Is it cheating to use drugs to help ride a race of 3764.9 km?
The winner of the 1996 edition of The Tour de France, Bjarne Riis, certainly did.
Isn’t it merely a more civilised way of coping with the rigours of the world’s greatest test of endurance in the world of sport? If anything, the drug-taking antics of various stars of cycling in the modern era are tame in comparison with what went on in 1904, the second edition of the event. The riders who finished in the first four places at the end of the race in July (including Maurice Garin, winner of the inaugural Tour,) were all disqualified for cheating on 2 December that year. The lengths to which they went to win are too varied and hair-raising to go into in any detail here, suffice to say that they included taking a train, getting spectators along the route to beat their opponents with sticks as they rode by, and fist fights between the competitors.
Bjanrne ‘Ribs’ Riis – 1996 ‘winner’ of the Tour de France
Riis’ misdemeanours came to light in the wake of a flurry of confessions by members of the team who helped him ride to victory. Would he have made his confession of E.P.O. doping in 2007 if his team mates had been circumspect? Riis’ name was removed from the roll of honour, and then reinstated.
In 2006 Floyd Landis won the Tour de France. His astonishing recovery, and crucial stage win the day after his poor showing on Stage 16 in that year’s race, was due to doping. Landis protested his innocence all the way to The Court of Arbitration of Sport, the highest Court there is for the settlement of sporting disputes. However, in May this year he finally admitted to cheating to win the yellow jersey. In all the clamour of approbation that followed the results of his drug-control test it is easy to forget the startling fact that he pusued a career as a professional racing cyclist with one leg shorter than the other.
My point is this: is the Tour simply too hard an event to win without help? We accept the support of teams of cyclists, bike mechanics, and directurs sportifs snaking their way through the peleton, talking to their riders; why not something stronger than a double espresso, pasta and eggs for breakfast?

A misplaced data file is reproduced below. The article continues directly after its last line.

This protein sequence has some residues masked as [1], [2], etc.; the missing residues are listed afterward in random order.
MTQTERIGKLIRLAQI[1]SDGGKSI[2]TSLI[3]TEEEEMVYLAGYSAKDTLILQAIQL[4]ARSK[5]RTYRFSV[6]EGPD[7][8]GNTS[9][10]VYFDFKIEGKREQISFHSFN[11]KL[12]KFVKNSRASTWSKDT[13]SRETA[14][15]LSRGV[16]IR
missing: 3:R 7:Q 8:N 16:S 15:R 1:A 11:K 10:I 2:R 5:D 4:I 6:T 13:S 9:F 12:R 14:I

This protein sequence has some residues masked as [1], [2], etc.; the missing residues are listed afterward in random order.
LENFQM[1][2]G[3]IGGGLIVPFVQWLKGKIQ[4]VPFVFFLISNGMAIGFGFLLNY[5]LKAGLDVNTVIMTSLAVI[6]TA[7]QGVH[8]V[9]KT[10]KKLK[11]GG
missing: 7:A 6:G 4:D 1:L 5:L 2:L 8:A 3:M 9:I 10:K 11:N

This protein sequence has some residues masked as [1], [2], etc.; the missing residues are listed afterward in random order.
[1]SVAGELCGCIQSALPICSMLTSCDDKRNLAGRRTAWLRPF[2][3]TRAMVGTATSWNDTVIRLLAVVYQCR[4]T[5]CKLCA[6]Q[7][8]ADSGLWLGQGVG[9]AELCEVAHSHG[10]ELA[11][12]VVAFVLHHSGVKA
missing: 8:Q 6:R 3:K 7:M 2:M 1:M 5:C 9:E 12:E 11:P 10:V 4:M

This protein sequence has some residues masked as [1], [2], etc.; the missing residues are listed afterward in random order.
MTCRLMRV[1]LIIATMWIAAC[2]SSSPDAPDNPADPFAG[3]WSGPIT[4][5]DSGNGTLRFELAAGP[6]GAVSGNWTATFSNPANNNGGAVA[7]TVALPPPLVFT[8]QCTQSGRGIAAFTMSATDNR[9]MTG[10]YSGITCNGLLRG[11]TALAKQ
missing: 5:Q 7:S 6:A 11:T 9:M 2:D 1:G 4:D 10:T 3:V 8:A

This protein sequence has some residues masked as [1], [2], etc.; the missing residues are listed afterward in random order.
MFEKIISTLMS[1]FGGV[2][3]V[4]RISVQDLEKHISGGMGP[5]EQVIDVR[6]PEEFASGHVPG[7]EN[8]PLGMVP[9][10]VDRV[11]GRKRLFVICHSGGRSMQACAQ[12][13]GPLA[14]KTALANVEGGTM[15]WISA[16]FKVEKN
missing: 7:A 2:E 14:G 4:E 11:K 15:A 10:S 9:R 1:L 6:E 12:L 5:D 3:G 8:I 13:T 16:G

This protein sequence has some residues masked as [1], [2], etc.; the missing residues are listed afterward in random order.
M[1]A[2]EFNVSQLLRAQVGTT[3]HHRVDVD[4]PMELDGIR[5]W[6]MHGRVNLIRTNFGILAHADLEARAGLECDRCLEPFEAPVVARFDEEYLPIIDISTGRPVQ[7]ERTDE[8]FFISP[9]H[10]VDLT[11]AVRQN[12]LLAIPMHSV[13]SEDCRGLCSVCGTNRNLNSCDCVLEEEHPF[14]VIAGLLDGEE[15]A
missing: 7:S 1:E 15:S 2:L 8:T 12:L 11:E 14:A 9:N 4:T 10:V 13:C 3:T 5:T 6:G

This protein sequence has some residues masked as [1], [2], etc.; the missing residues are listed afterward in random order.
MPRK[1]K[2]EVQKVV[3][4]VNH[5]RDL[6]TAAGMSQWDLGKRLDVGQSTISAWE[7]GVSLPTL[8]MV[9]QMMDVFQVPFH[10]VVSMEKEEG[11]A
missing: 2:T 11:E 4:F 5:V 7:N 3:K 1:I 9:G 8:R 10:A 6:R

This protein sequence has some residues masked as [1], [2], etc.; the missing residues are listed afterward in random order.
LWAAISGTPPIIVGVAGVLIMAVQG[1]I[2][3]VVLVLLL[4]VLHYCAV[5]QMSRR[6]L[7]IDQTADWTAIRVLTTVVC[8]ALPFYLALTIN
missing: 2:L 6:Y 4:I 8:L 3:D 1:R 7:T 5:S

Floyd Landis – 2006 ‘winner’ of The Tour de France
It is an uncomfortable fact that Landis, who rode in Lance Armstrong’s US Postal Service Team and delivered him his record-breaking series of Tour de France victories between 1999-2005, may have been doping then as well. If so, then how kosher are Armstrong’s victories in the years that Landis rode on his team? Armstrong was clean, no doubt, but to what extent did the most successful rider of the Tour de France win thanks to the extra help his team mate may have had?
The Church of Scientology is well known for it’s opposition to all things psychiatric. However, followers of the teachings of L. Ron Hubbard excepted, an impressive array of tablets is what keeps my pedals turning. Do these drugs improve my performance? My family certainly think that they do, both on an off the saddle.
By all accounts, Riis is well known for his ability to face down his critics; Landis, for all his protestations, did not show such mettle. Is it this apparent lack of machismo on his part what he was punished for, or did he just cheat more than Riis?
Self pity is is among the laurels that we depressives like to rest upon. Below, is a sharp dig in the ribs to people like me who too often resist the appeal to pull our socks up.
Here are some lines from
The Age of Anxiety: A Baroque Eclogue
Yet the noble despair of the poets
Is nothing of the sort; it is silly
To refuse the tasks of time
And, overlooking our lives,
Cry – “Miserable wicked me,
How interesting I am.”
We would rather be ruined than changed,
We would rather die in dread
Than climb the cross of the moment
And let our illusions die.
W.H. Auden (1907-73)